No fixed schedule

Two women of indeterminate age sit facing each other, alternatively lifting banana bread and porcelain cups filled with coffee to their mouths–all the while chatting. They talk of landlords, brothers, and pets. They are well known here at the S’Cup and when the head barista comes by the taller woman notices her glasses No fixed scheduleand comments on the change which turns into a short conversation about elementary school and eyesight. When the barista leaves the ladies settle back into the comfortable chitchat of people with no fixed schedule.

Beside them, in one of the comfortable chairs, a woman in her early thirties chokes back a muffin. In a moment she receives a call to which she responds, in obvious anger–"I’m not angry…if you have anything to say to me leave a message"–and hangs up. She seethes, sighs, stands and walks out the glass doors.

In the mean time a silver-haired businessman makes it his job to supervise window-washers and advises one of the servers to reprimand the two young workers for leaving phantom streaks on the windows. She nods gravely as the man makes the world work better and agrees to have have words with them–and then, takes appropriate action and promptly forgets the exchange when the man leaves.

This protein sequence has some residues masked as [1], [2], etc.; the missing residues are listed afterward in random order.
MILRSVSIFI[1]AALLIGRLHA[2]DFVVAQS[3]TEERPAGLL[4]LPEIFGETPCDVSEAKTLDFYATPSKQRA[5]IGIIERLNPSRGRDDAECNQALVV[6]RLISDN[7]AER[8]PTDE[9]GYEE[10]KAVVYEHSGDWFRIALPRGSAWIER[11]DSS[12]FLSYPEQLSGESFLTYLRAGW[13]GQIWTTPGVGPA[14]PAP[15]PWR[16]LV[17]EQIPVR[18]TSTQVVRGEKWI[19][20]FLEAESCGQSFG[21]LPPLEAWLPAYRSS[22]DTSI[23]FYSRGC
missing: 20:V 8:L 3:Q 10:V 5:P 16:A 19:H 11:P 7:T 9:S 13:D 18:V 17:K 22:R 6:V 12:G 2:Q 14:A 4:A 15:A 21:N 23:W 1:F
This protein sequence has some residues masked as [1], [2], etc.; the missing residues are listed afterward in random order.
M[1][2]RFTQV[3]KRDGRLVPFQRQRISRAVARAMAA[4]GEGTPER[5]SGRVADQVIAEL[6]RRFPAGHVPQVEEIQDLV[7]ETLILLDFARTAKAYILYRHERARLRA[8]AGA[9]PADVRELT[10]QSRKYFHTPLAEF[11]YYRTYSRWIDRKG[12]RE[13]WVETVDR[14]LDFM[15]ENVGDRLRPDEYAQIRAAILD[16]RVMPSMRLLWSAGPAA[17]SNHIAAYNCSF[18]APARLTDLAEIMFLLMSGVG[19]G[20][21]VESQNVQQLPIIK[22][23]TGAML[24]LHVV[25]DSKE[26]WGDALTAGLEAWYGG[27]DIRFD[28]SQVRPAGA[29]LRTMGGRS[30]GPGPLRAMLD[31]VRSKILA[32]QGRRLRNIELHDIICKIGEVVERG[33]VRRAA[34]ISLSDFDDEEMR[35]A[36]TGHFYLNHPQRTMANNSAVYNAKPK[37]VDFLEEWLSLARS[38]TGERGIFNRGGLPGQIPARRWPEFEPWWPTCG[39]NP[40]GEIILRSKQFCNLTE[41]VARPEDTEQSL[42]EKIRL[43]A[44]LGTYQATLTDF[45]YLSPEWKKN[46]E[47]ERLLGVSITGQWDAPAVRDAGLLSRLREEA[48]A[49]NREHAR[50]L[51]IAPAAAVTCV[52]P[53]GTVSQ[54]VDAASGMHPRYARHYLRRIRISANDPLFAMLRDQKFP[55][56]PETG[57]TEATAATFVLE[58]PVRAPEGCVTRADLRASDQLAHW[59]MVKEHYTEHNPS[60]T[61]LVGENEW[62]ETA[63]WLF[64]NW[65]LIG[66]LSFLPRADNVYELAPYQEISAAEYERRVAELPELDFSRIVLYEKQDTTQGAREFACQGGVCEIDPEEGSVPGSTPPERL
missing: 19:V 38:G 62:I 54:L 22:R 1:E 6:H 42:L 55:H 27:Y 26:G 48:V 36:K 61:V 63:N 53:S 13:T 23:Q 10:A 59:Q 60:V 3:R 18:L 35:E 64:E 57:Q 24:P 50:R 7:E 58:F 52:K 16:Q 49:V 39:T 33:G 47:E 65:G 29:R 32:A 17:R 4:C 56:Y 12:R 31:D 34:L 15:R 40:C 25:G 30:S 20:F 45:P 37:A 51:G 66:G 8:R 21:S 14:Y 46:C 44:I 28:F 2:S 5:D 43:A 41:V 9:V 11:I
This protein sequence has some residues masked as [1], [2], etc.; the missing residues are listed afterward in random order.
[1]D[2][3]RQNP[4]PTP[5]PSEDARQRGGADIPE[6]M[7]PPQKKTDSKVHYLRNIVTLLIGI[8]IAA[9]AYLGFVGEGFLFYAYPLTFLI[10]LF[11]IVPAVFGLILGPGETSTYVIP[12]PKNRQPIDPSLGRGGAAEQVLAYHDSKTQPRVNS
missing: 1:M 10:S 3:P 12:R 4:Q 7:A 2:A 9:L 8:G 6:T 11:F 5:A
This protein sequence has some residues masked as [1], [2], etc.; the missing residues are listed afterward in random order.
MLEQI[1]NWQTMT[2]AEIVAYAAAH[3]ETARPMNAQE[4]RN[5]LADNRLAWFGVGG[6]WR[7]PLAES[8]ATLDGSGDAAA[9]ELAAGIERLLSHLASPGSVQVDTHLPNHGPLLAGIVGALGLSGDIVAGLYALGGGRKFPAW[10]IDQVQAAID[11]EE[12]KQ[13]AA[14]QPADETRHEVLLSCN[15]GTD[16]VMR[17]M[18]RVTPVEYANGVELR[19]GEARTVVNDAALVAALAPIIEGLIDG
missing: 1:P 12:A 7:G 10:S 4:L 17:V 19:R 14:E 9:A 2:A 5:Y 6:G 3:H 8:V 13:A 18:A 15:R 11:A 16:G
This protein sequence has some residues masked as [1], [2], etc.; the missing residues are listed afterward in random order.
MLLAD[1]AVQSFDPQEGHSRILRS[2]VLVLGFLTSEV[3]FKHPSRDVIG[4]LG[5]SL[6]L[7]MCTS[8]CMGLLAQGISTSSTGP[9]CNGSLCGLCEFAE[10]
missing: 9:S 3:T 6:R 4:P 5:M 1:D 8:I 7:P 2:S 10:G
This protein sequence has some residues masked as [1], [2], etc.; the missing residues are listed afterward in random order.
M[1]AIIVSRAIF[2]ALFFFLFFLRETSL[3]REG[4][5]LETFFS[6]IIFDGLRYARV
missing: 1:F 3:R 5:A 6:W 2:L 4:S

When my turn comes to leave I pass a man on the sidewalk who, like Seymour Krim, is barely able to contain the riot in his soul. His hatred for me, inexplicable but palpable, has already dealt me a blow–even as his eyes show me that I’m not worth the momentary pleasure it would give him to have his fist fly into in my teeth. I walk by him reminded that we live in a dangerous world.

I’ve been shown also that we live in a petty world–live in an angry and lonely and misconceived nether-world–but that we live as well, in an engagingly glorious world. I have, at times, been a conspicuous part of each of these worlds–and will be again. But it is my lucky circumstance that I have a preference for the one with no fixed schedule. Time enough to notice an-other, and desire the exchange of pleasant words.

And to that end, it is my fortunate circumstance, perhaps even a luxury, that I understand that it is as much a crime to fail to accept the givenness of my life, as it is to fail to try and change some of those givens.

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